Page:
It’s very important to set the tank with a large bottom area to prevent potential territorial conflicts in the community tank. You better keep the tank dwellers away from your community tank.
The ideal water requirement is to mimic natural habitats. They prefer warmer water so you can set them around 23-28 °C and keep the pH around 6-7.
On the other hand, you’d need to install proper aeration and filtration system as well as change the water comprising 20% of the volume tank regularly.
It’s not necessary to use larger tanks as This species don’t swim a lot. However, you may also consider the space for the decoration or plantation you want to install and ensure good oxygenation and filtration. A 50-gallon tank is enough.
It prefers a quiet aquarium and they’re a shy species. They may hide behind the decoration once introduced to the community tank. That’s why it’s very important to robustly decorate your tank with plastic plants or caves that create a shady environment.
The robust plantation is a great decoration idea since Ctenopoma typically doesn’t go far away from vegetation even when they’re in their natural habitat.
If you use fewer plants, you can add some blackwater extract to your tank to dim the lighting so your fish won’t be feeling insecure in the open space of the aquarium.
Even though they’re predatory, It has tolerant behavior and can generally live well in a community aquarium.
They can behave tolerably with species of comparable size in the community tank. In general, you should put the same size or larger species so they don’t get swallowed by your African climbing perches.
Some larger species ideas for Ctenopoma’s tank mates include Ropefish, Polypterus, and Pantodon buchholzi. They can also live well with those tetras including Nannaethiops unitaeniatus and the Congo tetras. Upside-down catfish and mormyrids would be great tank mates.
Some cichlids can also be considerable options but you must avoid those aggressive species.
Ctenopoma fish, even though they might be larger species in the tank, can be easily bullied or terrorized by aggressive species in the community aquarium. Be super selective if you choose cichlids for your Ctenopoma’s tank mates.
You can consider swordtails or angelfish for the community tank mates. Since they’re from Africa, This species can generally get along with other African fish of similar size or the ones that don’t fit in their mouth.
While they’re super tolerant to other species, you better set multiple shelters for Ctenopoma in the community tank. That would prevent them from being stressed out in the tank and provide the fish with their territory. Thick aquarium plants, plastic caves, pots, coconut shells, or other shelters are perfect.
It’s better to grow the species together so they can form a hierarchy in the community throughout time. That would reduce the chance of territorial conflicts among Ctenopoma species in the community tank.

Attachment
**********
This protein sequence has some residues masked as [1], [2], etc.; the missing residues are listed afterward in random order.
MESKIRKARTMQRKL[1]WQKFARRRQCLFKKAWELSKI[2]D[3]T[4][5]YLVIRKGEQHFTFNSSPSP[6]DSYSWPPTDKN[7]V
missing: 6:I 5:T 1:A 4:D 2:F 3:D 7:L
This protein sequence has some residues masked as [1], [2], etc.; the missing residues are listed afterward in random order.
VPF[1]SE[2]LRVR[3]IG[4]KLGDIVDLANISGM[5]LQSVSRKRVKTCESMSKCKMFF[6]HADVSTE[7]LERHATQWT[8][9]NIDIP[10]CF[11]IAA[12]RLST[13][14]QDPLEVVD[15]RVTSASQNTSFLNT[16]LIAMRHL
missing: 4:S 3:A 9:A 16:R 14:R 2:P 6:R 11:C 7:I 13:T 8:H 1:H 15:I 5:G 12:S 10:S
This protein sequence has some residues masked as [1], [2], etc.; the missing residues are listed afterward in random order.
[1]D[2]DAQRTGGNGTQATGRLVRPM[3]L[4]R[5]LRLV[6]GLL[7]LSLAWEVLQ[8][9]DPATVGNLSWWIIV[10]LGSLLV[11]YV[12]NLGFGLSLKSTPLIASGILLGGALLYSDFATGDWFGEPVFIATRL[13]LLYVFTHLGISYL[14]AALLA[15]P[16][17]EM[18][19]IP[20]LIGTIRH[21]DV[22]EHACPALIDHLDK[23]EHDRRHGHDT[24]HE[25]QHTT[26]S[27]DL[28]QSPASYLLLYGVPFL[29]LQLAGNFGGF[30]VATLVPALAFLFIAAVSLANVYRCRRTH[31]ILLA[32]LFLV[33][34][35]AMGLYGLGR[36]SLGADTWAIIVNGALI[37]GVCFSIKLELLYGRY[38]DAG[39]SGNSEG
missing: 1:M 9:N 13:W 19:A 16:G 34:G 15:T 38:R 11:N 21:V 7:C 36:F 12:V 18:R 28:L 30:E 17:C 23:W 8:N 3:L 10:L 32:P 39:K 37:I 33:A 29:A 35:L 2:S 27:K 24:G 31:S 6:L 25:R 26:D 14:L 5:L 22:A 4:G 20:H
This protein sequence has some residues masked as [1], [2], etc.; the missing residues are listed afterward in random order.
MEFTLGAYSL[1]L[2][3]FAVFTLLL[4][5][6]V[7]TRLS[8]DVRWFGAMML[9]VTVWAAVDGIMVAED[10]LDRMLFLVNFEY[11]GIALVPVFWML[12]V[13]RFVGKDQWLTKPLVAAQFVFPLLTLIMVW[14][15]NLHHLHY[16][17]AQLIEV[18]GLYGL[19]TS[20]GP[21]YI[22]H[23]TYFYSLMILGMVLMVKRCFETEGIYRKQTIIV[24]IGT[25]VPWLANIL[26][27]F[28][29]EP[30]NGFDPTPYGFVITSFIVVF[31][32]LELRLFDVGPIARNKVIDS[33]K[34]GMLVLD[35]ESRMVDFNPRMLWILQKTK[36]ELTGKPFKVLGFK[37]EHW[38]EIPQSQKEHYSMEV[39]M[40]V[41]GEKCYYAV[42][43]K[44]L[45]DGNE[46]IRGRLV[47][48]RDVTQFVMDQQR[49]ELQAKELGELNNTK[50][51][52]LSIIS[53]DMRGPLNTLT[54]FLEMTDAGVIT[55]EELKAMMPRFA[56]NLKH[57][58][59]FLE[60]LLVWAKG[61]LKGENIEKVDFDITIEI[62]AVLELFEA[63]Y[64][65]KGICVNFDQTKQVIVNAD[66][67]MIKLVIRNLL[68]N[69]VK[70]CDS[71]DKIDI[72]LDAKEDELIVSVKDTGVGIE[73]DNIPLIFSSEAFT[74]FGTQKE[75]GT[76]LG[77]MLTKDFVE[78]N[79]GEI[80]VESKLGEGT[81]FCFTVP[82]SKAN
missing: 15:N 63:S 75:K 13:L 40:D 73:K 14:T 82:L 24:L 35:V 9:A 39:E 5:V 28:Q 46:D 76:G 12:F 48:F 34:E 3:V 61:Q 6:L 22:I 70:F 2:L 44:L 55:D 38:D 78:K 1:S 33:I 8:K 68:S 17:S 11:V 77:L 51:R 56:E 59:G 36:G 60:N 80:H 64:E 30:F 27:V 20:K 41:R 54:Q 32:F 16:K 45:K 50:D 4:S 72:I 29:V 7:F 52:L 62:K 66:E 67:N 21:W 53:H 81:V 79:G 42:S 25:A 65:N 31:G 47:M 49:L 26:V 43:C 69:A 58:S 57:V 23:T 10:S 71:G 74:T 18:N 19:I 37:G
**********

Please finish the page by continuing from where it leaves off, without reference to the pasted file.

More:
Food & Diet
Due to its predatory characteristics, many aquarium Ctenopoma species only take live foods and only a few of them can take flakes, pellets, or dried pellets.
You can substitute live foods with frozen foods but live bloodworm, mosquito larvae, or small fish would be the best food for your ctenopoma. Live foods are the top priority diet and you can use frozen foods as substitutes or supplements.
African climbing perch fry may not be able to eat live foods yet but you can feed them specialized dried food for Ctenopoma. The size would fit the fry’s mouth but it has nutrients they need to grow. You don’t need to feed your Ctenopoma fish with vegetables or plant foods.
Breeding Ctenopoma isn’t an easy task and it remains challenging even for experienced aquarists.
The exact difficulties are subject to the particular species and they can start from the sexing. It could be a daunting task to identify male and female Ctenopoma fish so you need to be more specific when researching the breeding guide for each species.
When breeding, Ctenopoma would generally require softer and more acidic water parameters.
Even though these fish can adapt to hard water, you’d need to adjust the water parameters to create the best tank environment for spawning. Generally, you need to enhance the pH level, down the hardness level, and keep the nutrient supplies.
Theoretically, the African climbing perches will build bubble nests when spawning. Males can be caring for the eggs after the spawning phase but don’t get shocked if these fathers neglect the fry after the eggs hatch.
The fry can eat infusoria for the first week and you can feed them with brine shrimp nauplii after that.